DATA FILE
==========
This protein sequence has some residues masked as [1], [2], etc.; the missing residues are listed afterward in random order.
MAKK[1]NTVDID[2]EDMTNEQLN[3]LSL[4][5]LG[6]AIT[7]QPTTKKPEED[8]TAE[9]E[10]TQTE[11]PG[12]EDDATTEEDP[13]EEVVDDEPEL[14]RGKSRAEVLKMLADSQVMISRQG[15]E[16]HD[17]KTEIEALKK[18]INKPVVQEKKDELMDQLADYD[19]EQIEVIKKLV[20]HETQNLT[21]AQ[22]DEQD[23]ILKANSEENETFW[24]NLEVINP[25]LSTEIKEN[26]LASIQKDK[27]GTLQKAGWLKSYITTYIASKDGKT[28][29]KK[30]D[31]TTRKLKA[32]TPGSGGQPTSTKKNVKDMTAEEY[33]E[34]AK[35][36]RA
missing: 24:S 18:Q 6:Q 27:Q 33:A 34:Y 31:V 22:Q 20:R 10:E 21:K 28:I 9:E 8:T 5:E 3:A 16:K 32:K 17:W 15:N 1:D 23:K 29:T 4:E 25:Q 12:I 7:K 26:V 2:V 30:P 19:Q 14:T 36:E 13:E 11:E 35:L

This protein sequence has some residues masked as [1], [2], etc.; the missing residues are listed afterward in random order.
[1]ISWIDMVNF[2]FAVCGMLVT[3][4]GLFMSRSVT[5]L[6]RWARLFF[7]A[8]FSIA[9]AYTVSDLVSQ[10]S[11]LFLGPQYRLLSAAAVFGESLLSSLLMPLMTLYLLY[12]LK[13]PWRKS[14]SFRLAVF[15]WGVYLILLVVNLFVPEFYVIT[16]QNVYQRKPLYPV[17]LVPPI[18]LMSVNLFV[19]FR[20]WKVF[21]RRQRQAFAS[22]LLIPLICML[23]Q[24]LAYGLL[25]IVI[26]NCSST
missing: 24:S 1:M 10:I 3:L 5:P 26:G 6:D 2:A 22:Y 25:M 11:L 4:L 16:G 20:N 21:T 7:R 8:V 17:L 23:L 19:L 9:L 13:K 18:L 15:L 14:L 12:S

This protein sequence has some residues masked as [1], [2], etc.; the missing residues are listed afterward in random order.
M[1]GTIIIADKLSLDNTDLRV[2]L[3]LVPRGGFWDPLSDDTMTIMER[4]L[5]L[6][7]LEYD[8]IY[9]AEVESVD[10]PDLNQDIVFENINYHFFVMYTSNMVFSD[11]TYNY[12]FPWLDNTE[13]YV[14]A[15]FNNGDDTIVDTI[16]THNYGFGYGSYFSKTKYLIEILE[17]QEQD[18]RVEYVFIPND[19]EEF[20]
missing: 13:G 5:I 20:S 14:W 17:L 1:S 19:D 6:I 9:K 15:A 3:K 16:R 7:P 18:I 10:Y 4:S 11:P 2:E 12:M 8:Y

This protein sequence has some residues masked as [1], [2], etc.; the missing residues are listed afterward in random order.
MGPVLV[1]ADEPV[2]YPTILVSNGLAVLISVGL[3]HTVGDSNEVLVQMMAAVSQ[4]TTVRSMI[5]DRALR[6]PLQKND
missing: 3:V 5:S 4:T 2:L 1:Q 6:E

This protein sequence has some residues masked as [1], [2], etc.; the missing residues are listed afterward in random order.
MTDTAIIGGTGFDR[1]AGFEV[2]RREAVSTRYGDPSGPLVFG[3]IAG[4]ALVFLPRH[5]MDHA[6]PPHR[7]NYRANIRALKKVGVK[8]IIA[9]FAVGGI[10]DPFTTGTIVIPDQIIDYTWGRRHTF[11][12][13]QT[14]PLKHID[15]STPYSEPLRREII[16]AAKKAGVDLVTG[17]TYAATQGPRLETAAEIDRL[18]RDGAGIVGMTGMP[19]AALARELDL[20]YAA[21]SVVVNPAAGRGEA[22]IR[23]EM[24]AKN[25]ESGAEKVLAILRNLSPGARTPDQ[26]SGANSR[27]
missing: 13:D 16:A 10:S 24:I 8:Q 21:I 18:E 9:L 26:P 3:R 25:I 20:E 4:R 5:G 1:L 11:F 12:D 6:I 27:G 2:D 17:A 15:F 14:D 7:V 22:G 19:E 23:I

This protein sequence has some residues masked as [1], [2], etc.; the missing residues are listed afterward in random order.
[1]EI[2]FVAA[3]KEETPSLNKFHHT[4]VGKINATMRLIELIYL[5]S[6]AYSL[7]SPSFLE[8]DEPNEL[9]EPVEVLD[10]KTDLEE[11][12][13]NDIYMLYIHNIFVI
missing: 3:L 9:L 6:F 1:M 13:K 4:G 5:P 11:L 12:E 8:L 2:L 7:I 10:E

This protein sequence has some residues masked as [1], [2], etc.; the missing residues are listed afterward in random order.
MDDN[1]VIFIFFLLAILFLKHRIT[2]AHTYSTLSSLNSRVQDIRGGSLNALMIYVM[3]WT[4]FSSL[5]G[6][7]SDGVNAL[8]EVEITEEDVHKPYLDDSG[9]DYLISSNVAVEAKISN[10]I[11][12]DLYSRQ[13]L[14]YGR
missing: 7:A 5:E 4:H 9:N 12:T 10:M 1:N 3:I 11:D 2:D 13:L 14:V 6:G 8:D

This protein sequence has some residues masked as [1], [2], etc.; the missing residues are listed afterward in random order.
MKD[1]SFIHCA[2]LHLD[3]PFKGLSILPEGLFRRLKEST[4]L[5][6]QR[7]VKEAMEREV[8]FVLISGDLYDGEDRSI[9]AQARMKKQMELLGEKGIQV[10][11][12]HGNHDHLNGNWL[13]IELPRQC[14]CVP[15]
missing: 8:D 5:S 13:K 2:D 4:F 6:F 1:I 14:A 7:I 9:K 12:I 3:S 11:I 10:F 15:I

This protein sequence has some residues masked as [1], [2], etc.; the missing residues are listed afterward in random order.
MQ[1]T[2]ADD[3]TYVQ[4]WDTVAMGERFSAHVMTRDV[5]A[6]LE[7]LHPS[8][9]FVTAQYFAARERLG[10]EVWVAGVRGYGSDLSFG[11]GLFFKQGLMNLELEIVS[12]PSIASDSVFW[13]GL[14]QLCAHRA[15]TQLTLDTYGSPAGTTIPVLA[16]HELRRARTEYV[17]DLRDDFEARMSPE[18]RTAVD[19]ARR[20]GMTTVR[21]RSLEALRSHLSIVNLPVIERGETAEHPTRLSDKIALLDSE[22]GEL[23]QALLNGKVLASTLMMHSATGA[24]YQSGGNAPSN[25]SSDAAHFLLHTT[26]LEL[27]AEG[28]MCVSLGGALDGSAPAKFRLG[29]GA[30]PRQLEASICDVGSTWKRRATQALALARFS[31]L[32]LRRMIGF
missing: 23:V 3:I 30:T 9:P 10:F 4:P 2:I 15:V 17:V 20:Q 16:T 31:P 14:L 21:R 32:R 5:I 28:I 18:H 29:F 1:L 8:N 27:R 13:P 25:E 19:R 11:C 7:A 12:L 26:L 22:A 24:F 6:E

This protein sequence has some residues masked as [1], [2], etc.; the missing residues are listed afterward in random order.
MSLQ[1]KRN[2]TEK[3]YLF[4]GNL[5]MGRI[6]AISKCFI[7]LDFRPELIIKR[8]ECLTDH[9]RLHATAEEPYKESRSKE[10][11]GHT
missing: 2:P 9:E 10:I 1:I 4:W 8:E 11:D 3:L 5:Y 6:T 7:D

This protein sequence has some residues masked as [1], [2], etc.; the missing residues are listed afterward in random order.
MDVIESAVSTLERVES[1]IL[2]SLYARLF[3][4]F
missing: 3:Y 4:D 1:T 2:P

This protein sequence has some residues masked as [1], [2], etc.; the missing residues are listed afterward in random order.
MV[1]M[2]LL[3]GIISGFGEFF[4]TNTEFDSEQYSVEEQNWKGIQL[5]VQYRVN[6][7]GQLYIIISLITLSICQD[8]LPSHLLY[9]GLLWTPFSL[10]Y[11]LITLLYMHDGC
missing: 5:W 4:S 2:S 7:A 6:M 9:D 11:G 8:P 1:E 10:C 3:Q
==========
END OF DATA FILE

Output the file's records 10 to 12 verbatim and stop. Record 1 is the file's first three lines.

This protein sequence has some residues masked as [1], [2], etc.; the missing residues are listed afterward in random order.
MSLQ[1]KRN[2]TEK[3]YLF[4]GNL[5]MGRI[6]AISKCFI[7]LDFRPELIIKR[8]ECLTDH[9]RLHATAEEPYKESRSKE[10][11]GHT
missing: 2:P 9:E 10:I 1:I 4:W 8:E 11:D 3:L 5:Y 6:T 7:D

This protein sequence has some residues masked as [1], [2], etc.; the missing residues are listed afterward in random order.
MDVIESAVSTLERVES[1]IL[2]SLYARLF[3][4]F
missing: 3:Y 4:D 1:T 2:P

This protein sequence has some residues masked as [1], [2], etc.; the missing residues are listed afterward in random order.
MV[1]M[2]LL[3]GIISGFGEFF[4]TNTEFDSEQYSVEEQNWKGIQL[5]VQYRVN[6][7]GQLYIIISLITLSICQD[8]LPSHLLY[9]GLLWTPFSL[10]Y[11]LITLLYMHDGC
missing: 5:W 4:S 2:S 7:A 6:M 9:D 11:G 8:P 1:E 10:C 3:Q